Ms. Shaw lost over twenty pounds because she was not able to physically walk to the cafeteria to get her meals and eventually, she suffered a broken leg requiring surgery and the insertion of six screws when she fell trying to walk with the absence of a wheelchair.

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5,000 inmates with Hepatitis C sued Pa. prisons. Now, they’re on their way to getting treatment

November 20, 2018 | Samantha Melamed | The Philadelphia Inquirer

In 2013, a cure for hepatitis C — a chronic viral infection that, if untreated, can lead to fatal liver disease — was brought to market. But who would get the $100,000 lifesaving treatment? That's been a subject of political and legal battles ever since.

In May 2017, the Wolf administration announced that Pennsylvania would expand Medicaid coverage of the treatment to anyone with hepatitis C, instead of treating only those with signs of liver damage.

Now, through a legal settlement filed for approval Monday in federal court for the Eastern District of Pennsylvania, approximately 5,000 incarcerated Pennsylvanians who have hepatitis C would also have access to direct-acting antiviral drugs, which are effective in about 95 percent of cases.

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PRESS RELEASE: Proposed Landmark Settlement Re: Treatment of Chronic Hepatitis C

November 19, 2018 | PA Institutional Law Project and David Rudovsky, Esq.

PRESS RELEASE
FOR IMMEDIATE RELEASE

PROPOSED LANDMARK SETTLEMENT ON ACCESS TO MEDICAL TREATMENT WOULD PROVIDE HIGHLY EFFECTIVE MEDICAL TREATMENT FOR PRISONERS WITH CHRONIC HEPATITIS C IN THE PENNSYLVANIA DOC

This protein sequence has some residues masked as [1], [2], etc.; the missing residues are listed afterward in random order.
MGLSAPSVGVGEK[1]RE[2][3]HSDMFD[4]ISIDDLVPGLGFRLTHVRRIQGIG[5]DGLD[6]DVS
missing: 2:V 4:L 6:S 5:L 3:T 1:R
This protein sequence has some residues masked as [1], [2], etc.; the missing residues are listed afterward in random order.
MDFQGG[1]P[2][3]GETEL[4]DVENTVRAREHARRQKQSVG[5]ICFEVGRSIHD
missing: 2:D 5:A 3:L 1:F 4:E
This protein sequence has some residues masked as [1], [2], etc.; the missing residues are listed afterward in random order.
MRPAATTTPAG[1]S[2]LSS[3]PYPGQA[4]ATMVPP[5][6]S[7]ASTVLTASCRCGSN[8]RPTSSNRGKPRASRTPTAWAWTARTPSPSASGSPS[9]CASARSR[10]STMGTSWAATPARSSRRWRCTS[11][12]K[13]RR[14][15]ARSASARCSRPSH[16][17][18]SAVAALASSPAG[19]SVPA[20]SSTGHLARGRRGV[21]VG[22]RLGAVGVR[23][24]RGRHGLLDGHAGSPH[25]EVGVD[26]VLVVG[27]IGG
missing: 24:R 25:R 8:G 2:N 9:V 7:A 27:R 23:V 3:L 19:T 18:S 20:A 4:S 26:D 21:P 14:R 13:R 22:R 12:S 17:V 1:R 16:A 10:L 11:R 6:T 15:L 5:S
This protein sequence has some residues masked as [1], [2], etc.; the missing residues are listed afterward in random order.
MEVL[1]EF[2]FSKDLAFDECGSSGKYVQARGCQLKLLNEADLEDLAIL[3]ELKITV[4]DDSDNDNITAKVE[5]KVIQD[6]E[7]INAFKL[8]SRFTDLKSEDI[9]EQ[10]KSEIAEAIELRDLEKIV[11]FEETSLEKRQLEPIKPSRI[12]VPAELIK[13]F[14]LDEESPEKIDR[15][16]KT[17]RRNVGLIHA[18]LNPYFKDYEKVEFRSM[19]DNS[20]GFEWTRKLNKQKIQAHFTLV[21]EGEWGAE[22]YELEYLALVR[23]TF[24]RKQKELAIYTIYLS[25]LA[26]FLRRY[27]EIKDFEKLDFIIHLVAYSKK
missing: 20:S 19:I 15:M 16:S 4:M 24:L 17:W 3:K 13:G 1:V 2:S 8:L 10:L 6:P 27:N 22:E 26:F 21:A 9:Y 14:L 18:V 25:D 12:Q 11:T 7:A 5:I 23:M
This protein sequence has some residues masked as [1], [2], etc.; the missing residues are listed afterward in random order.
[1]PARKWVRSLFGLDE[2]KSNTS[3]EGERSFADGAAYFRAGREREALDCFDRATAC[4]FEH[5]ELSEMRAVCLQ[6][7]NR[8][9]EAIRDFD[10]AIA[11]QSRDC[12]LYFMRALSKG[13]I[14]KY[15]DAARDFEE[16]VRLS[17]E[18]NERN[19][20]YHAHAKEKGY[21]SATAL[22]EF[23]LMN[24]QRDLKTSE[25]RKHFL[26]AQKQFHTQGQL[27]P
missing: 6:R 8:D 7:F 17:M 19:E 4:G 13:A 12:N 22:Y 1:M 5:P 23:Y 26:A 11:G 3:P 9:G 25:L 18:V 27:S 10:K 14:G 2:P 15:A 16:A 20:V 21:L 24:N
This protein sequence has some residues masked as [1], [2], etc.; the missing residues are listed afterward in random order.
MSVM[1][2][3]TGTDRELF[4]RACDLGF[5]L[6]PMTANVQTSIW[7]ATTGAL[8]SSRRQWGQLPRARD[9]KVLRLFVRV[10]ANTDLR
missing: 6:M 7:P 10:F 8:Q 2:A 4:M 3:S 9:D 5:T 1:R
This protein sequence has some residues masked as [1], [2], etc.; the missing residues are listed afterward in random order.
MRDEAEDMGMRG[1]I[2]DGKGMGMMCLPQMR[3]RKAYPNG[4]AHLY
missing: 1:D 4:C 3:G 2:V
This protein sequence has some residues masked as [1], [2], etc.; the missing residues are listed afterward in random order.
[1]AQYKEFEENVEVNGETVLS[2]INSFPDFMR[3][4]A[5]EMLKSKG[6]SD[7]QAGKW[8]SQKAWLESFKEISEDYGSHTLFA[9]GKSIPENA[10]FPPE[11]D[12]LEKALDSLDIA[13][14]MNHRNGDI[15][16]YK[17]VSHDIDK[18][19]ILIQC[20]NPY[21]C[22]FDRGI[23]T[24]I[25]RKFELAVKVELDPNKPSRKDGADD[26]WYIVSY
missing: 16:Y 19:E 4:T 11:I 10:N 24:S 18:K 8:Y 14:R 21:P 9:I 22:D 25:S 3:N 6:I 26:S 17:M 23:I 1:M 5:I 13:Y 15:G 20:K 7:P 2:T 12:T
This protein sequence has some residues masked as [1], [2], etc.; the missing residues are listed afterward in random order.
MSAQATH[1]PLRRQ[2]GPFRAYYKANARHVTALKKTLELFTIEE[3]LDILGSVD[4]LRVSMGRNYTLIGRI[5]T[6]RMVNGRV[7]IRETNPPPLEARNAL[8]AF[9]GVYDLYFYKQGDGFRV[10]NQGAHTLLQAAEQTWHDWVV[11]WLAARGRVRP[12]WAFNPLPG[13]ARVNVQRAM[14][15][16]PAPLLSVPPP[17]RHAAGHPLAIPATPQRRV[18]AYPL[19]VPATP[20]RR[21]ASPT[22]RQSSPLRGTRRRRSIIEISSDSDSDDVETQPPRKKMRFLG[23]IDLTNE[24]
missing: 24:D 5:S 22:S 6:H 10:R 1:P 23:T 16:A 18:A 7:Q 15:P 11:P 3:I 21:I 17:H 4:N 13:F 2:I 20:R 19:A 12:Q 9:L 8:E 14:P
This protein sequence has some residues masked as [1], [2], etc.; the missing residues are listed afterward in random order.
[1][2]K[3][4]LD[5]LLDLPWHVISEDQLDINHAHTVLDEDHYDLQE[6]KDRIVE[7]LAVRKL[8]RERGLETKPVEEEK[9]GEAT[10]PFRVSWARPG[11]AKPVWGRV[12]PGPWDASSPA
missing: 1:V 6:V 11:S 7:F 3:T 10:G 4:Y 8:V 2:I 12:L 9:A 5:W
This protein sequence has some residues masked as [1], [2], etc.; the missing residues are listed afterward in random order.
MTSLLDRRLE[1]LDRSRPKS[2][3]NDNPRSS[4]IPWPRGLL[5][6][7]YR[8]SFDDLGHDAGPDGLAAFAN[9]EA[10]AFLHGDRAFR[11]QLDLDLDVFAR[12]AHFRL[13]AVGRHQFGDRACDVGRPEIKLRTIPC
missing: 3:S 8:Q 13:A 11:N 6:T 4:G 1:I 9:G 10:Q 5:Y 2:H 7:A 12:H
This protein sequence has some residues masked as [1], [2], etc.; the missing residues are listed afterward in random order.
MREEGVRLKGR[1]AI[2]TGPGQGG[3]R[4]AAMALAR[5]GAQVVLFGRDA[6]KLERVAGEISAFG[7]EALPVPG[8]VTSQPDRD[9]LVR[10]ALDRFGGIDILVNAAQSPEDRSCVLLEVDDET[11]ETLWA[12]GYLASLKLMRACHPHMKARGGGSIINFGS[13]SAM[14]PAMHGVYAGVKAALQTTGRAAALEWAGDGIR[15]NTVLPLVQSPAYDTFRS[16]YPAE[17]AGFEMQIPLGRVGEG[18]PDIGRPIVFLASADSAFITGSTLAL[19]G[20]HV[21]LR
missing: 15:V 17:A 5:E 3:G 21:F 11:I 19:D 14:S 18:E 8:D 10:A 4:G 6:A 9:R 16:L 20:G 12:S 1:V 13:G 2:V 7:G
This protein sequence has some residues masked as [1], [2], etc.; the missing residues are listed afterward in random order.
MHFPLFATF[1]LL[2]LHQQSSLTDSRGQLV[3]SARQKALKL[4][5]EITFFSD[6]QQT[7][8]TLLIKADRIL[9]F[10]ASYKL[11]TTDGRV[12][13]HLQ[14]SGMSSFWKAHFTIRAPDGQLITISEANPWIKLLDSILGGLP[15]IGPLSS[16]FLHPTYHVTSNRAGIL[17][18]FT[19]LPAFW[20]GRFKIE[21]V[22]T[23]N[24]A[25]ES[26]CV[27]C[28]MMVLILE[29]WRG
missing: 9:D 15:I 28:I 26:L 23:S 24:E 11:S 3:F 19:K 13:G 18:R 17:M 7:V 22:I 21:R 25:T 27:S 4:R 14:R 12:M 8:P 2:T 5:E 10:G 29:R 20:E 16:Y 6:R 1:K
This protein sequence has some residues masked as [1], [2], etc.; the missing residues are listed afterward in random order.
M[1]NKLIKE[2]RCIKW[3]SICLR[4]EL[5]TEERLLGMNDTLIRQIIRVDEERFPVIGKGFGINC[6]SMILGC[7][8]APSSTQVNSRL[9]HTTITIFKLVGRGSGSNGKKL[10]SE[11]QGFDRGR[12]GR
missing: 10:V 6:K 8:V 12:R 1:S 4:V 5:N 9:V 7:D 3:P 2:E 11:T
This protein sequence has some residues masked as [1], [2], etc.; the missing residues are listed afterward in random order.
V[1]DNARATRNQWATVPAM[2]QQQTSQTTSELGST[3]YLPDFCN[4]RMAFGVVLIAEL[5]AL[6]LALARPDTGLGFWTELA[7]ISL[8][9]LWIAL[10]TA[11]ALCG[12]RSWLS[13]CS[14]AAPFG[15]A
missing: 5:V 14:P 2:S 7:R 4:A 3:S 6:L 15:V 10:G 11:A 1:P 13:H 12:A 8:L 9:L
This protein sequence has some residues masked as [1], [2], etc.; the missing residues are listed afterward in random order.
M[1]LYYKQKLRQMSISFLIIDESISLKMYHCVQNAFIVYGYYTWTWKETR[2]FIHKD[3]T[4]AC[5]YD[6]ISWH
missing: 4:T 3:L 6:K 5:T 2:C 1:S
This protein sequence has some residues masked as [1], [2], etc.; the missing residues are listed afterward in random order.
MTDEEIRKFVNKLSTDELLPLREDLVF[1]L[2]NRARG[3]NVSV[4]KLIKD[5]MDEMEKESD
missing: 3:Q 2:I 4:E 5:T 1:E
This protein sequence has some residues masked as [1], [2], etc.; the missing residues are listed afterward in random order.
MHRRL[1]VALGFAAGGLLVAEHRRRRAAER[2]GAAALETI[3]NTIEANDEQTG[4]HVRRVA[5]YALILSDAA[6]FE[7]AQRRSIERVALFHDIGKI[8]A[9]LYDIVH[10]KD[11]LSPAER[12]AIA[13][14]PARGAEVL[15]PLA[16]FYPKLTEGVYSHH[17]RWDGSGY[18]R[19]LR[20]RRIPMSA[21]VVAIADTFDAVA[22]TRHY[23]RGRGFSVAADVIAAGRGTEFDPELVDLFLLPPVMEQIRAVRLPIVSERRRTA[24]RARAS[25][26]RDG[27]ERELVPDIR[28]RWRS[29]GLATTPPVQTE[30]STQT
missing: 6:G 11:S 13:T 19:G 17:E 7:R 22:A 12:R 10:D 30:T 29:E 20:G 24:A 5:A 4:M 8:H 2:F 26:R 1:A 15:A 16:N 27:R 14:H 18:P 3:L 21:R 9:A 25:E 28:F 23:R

Contacts:
David Rudovsky, Esq.
: 215-925-4400, drudovsky@klrawphila.com
Su Ming Yeh, Esq. (PA Institutional Law Project): 215-925-2966, smyeh@pailp.org

Philadelphia, PA, November 19, 2018:

Plaintiffs’ counsel announced a proposed landmark settlement in a class action lawsuit against the Pennsylvania Department of Corrections that would provide much-needed medical treatment for thousands of prisoners with Chronic Hepatitis C.

“Chronic Hepatitis C is the most lethal of all viral illnesses in the United States. In its early stages, it can cause painful and debilitating conditions of fatigue; muscle, joint, and bone pain; and depression. Left untreated, the virus will eventually cause liver failure, high risks of liver cancer, and death. ‘The new DAA treatment is highly effective in curing the disease with a simple regimen of pills and without serious side effects,’ explained Su Ming Yeh, Deputy Director of the Pennsylvania Institutional Law Project. ‘The health of thousands of prisoners will be improved now that they will have access to this potentially life-saving medication.’”